Uber has suspended a driver after he secretly live-streamed passengers

Jason Gargac right secretly recording passengers

Camera Icon Jason Gargac right secretly recording

Ride-sharing companies Uber and Lyft have suspended a driver who recorded hundreds of St. Louis-area riders without their permission and streamed the live video online. Passengers' personal details, like first names and occasionally last, were regularly revealed on-air to a shadowy audience of around 4,500 followers and some 100 paying subscribers.

Gargac said he's trying to "capture the natural interactions between myself and the passengers".

The newspaper reviewed hours of Gargac's footage.

But some riders said they felt their privacy had been violated.

Gargac claimed that the primary goal of the recordings was for security, but also contradicted himself, saying that he started driving for the services in order to create the livestream, according to the Post-Dispatch.

Gargac could not be reached for comment Sunday.

"The troubling behavior in the videos is not in line with our Community Guidelines", a spokesperson for Uber said.

Following questions from the newspaper, Uber said it had suspended Mr Gargac. I.have nothing more to add here.

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This story originally appeared in the New York Post.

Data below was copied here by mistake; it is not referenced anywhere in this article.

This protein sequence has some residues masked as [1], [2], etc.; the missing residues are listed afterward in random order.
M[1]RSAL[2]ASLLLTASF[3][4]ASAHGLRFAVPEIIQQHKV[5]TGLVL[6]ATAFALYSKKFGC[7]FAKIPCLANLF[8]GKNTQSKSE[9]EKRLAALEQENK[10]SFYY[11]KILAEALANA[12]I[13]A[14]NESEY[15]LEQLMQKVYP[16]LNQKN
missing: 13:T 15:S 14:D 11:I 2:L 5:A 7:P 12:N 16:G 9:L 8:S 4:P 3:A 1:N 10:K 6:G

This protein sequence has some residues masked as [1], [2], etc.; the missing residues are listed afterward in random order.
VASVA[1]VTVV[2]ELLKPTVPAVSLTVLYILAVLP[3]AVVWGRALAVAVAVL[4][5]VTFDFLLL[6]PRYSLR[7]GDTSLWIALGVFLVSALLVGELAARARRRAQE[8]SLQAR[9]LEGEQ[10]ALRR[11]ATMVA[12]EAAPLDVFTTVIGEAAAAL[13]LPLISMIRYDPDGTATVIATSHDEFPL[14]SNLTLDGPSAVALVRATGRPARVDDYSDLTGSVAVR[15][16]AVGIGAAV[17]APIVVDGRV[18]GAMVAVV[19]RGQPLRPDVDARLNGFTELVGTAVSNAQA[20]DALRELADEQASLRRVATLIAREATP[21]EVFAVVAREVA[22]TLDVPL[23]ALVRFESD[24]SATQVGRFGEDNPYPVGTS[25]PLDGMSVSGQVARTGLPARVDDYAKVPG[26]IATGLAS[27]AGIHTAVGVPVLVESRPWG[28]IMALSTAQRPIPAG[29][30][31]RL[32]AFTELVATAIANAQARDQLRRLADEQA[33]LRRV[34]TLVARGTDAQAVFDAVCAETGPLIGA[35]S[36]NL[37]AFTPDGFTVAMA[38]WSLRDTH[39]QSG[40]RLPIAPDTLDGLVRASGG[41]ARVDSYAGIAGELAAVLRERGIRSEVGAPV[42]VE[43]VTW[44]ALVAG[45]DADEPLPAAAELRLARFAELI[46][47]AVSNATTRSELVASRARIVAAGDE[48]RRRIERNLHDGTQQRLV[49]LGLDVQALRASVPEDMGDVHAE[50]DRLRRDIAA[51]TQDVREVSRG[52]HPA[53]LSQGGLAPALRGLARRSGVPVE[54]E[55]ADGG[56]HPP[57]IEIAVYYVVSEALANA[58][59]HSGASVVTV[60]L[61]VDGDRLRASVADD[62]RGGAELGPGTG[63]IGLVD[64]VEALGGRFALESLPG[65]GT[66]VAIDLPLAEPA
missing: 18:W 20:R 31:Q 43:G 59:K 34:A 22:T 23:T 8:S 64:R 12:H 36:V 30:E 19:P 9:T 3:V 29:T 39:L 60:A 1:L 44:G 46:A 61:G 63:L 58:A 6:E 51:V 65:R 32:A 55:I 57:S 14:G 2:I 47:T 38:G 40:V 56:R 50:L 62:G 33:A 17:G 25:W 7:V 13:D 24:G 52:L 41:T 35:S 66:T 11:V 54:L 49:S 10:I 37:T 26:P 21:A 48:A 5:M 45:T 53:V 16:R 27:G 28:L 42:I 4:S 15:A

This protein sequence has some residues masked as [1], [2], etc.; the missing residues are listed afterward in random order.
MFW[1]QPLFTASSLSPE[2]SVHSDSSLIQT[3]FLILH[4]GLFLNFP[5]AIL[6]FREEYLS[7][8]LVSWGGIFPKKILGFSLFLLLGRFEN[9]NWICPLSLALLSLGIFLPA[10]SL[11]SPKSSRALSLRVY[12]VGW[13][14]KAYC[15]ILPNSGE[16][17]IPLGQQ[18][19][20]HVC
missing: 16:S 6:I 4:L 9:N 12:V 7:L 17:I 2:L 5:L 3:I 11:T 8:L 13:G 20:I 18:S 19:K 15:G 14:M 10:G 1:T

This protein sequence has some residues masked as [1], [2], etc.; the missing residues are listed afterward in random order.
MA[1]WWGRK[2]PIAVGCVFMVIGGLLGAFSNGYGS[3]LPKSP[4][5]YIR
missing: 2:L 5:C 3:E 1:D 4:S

Despite the fact that the livestreams were technically legal, Gargac did delete all the videos on Saturday, once his true colors were exposed by the St Louis Dispatch.

The Post-Dispatch already knew his name.

Lyft has not responded to our request for comment.

"This better be (expletive) content, I swear to God". He said victims could theoretically sue for invasion of privacy, but "would need to show that the back of an Uber is a place where we can and should be expected to be private".

Gargac did have a small sign on a window that stated the vehicle was equipped with recording devices and that "consent" was given when entering the auto, but most passengers did not notice it and he never informed them about the streams. However, Gargac told the Post-Dispatch that one of the key differences in his streams compared to those already on the service is that he didn't ask his passengers for permission, believing it resulted in a "fake" experience. "You may not have violated the law, but people certainly feel violated".

In some instances, the passengers confirmed their full names to Gargac during the broadcast without him ever informing them that they were being recorded.

Ride-hailing services have previously come under scrutiny for the behavior of their drivers. His videos were removed from Twitch, which is mostly used by people live-streaming themselves playing video games, following the report.

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